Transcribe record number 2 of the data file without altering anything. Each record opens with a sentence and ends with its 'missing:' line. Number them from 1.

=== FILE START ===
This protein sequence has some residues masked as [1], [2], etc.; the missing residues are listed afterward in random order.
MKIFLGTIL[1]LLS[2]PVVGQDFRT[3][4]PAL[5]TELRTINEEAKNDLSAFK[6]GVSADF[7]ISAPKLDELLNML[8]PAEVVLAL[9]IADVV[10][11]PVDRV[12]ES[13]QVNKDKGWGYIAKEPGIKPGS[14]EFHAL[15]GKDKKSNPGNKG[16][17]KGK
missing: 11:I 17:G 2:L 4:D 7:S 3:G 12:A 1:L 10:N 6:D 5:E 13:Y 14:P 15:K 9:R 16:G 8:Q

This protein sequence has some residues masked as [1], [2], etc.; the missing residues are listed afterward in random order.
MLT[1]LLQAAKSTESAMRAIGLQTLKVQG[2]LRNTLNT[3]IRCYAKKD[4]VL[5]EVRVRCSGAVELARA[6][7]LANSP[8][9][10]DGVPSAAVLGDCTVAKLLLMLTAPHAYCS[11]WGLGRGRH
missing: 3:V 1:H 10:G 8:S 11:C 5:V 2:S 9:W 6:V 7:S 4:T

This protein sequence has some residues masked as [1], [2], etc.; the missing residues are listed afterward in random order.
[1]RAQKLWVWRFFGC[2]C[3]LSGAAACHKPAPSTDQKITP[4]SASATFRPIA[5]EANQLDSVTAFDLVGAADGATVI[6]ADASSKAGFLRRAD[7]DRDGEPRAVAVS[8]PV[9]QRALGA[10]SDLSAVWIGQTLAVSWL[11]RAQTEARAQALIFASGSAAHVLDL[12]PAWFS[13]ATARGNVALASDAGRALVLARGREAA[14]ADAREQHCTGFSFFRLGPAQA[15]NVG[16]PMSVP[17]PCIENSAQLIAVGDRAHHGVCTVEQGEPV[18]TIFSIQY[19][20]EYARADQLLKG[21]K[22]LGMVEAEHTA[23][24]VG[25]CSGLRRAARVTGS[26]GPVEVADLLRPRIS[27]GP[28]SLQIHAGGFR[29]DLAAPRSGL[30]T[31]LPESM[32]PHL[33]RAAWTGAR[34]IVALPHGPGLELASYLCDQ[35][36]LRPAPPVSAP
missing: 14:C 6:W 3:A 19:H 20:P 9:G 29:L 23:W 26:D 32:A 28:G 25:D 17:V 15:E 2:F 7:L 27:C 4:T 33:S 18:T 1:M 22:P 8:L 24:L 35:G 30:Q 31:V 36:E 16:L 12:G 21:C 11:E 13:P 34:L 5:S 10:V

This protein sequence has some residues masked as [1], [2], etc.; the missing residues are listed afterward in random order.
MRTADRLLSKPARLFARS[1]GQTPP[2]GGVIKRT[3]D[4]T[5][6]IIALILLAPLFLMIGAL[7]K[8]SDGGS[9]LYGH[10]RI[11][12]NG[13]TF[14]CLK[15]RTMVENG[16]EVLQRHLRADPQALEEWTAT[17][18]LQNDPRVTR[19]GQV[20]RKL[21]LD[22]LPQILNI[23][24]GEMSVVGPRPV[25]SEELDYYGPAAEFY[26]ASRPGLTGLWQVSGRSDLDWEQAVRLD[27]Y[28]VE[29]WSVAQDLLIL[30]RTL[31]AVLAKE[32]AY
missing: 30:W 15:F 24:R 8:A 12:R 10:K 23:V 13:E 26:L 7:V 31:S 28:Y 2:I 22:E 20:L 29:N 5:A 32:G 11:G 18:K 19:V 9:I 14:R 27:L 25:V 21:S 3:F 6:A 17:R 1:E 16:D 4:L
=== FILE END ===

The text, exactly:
This protein sequence has some residues masked as [1], [2], etc.; the missing residues are listed afterward in random order.
MLT[1]LLQAAKSTESAMRAIGLQTLKVQG[2]LRNTLNT[3]IRCYAKKD[4]VL[5]EVRVRCSGAVELARA[6][7]LANSP[8][9][10]DGVPSAAVLGDCTVAKLLLMLTAPHAYCS[11]WGLGRGRH
missing: 3:V 1:H 10:G 8:S 11:C 5:V 2:S 9:W 6:V 7:S 4:T